Andy and Jan are childhood friends, and met again as adults to catch up on their lives. “Don't you have three children?” Jan asks. “How old are they now?” “The product of their years is 36,” Andy answers, “and the sum of their years is your birthday.”
“Hmm, that is not enough information for me,” Jan replies. Andy counters with “Oh, of course, you're right. I forgot to mention that my oldest son has blonde hair.”
How old are Andy's three children?
|Age child one: 1||Age child two: 1||Age son: 36||Sum of the years: 38|
|Age child one: 1||Age child two: 2||Age son: 18||Sum of the years: 21|
|Age child one: 1||Age child two: 3||Age son: 12||Sum of the years: 16|
|Age child one: 1||Age child two: 4||Age son: 9||Sum of the years: 14|
|Age child one: 1||Age child two: 6||Age son: 6||Sum of the years: 13|
|Age child one: 2||Age child two: 2||Age son: 9||Sum of the years: 13|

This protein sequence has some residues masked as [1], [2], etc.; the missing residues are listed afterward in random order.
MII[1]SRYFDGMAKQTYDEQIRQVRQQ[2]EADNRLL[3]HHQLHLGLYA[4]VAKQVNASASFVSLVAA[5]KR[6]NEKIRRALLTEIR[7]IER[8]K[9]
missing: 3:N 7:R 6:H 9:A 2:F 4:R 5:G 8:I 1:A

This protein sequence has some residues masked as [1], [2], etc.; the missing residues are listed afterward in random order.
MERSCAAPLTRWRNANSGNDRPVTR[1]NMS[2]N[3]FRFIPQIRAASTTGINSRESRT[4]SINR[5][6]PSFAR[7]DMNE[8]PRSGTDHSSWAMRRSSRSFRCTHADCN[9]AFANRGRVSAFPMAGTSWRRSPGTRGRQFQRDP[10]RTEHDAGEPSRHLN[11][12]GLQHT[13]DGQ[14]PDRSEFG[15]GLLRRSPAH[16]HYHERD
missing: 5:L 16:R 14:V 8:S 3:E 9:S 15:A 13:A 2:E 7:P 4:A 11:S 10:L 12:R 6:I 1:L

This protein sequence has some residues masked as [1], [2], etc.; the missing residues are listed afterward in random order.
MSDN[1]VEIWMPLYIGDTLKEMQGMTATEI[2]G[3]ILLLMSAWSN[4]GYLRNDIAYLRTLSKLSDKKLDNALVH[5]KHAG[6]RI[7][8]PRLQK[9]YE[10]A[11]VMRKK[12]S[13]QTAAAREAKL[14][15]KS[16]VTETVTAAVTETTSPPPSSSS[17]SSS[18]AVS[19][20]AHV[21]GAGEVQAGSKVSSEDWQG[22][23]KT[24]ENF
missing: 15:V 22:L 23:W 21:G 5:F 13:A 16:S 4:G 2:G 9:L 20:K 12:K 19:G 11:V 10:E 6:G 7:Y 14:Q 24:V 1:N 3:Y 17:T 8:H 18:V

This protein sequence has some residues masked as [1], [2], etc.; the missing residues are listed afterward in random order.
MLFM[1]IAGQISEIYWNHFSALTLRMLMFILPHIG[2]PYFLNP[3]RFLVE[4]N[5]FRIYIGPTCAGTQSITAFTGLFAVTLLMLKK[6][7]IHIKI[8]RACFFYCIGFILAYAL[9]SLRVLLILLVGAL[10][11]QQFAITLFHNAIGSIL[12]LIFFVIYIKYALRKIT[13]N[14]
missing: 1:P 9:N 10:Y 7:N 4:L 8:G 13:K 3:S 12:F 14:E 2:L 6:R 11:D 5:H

|Age child one: 2||Age child two: 3||Age son: 6||Sum of the years: 11|
|Age child one: 3||Age child two: 3||Age son: 4||Sum of the years: 10|
3. The first combination, 1/1/36, is not possible because there is no date 38.
4. Although he knows his birthday, Jan did not know how old the children are. As a result, there must be at least two age combinations for this date.
5. So only 13 comes into question as it occurs twice (1+6+6 and 2+2+9).
6. Now the reference to the hair of the eldest son is decisive. Especially, there is an oldest son.
7. Only in the combination of 2/2/9 there is an oldest son, in 1/6/6 the two oldest children are the same age. The solution must be 2/2/9.